The biggest critical success factor for open banking is open access to customer data and commoditized banking capabilities, of course, done securely and with customer consent. The prospect of what the India stack offers combined with access to customer data is arguably a winning proposition. The success of new RBI proposals such as Account Aggregation (under consultation and akin to AISP services in EU) hinges greatly on an equalizing policy on open access to customer data.
Experience from other geographies shows that open data access and the surrounding consent and security framework can be implemented in many ways. Here are some examples:
- Being implemented in EU as PSD2, a directive covering all banks, regardless of size and business, across all member states.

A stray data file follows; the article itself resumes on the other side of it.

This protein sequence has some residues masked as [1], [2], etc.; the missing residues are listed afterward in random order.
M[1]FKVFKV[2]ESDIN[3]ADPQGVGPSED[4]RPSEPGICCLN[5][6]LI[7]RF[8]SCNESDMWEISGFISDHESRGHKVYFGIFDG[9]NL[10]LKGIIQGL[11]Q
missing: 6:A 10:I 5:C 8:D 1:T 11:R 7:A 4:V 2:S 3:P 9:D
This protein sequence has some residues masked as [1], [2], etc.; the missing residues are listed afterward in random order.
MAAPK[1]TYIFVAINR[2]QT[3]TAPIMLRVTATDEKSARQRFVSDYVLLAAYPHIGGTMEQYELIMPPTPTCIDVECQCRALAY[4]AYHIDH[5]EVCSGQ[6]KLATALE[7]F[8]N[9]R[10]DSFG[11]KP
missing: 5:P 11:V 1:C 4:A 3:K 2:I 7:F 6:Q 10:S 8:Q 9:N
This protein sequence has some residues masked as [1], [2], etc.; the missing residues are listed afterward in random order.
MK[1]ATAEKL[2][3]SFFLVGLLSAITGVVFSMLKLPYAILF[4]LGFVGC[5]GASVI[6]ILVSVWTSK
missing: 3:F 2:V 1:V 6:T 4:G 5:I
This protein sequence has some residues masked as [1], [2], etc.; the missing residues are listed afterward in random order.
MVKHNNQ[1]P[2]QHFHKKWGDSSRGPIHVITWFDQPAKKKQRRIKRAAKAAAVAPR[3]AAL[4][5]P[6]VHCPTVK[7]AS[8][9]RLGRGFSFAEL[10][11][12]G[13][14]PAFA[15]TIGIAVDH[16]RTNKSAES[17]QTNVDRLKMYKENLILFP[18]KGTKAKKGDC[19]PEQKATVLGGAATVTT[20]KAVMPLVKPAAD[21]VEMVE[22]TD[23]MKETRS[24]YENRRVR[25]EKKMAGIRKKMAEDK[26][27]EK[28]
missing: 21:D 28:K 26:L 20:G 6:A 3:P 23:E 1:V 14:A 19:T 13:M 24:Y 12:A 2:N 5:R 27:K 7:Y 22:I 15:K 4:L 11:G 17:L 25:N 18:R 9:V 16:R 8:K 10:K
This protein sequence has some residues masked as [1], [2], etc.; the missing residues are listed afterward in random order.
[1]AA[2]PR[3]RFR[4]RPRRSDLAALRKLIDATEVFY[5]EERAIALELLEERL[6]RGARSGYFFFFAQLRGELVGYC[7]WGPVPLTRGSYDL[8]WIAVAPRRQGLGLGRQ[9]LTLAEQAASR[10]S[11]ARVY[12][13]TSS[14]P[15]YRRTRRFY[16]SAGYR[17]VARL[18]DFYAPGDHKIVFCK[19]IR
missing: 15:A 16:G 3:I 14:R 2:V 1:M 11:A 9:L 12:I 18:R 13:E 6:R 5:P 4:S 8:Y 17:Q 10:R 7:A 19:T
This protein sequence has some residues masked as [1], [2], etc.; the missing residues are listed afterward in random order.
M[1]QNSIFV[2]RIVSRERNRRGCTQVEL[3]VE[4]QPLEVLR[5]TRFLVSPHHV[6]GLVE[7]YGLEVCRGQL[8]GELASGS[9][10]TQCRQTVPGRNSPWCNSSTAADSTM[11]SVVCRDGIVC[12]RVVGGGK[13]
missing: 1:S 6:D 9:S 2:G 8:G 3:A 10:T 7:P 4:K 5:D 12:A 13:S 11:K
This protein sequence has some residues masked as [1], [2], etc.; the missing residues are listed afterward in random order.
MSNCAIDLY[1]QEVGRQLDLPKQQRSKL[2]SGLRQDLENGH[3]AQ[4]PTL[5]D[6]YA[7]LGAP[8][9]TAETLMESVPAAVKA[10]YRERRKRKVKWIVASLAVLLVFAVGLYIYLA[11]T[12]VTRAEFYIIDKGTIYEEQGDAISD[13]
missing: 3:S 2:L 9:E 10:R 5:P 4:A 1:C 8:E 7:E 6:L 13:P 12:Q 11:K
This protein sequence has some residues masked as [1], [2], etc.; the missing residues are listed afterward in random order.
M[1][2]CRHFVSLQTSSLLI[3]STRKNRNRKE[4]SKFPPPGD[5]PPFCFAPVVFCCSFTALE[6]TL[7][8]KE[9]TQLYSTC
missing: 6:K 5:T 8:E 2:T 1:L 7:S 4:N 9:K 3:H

- Being implemented as Open Banking as a directive covering only the top 9 banks in the UK (popularly named the CMA9).
- Being implemented in Singapore as an industry guideline, not a legislation, by the Monetary Authority of Singapore working with the Association of Banks in Singapore.
The CMA’s approach in the UK is possibly one of the better ways to implement open banking in India. Say, the top seven banks combined, cover a lion’s share of banking population and that brings scale. Although, this is by no means a trivial task, given the fact that technology landscape and infrastructure in banks in India is more modern than those running in most advanced markets – technical implementation of it should be less labor.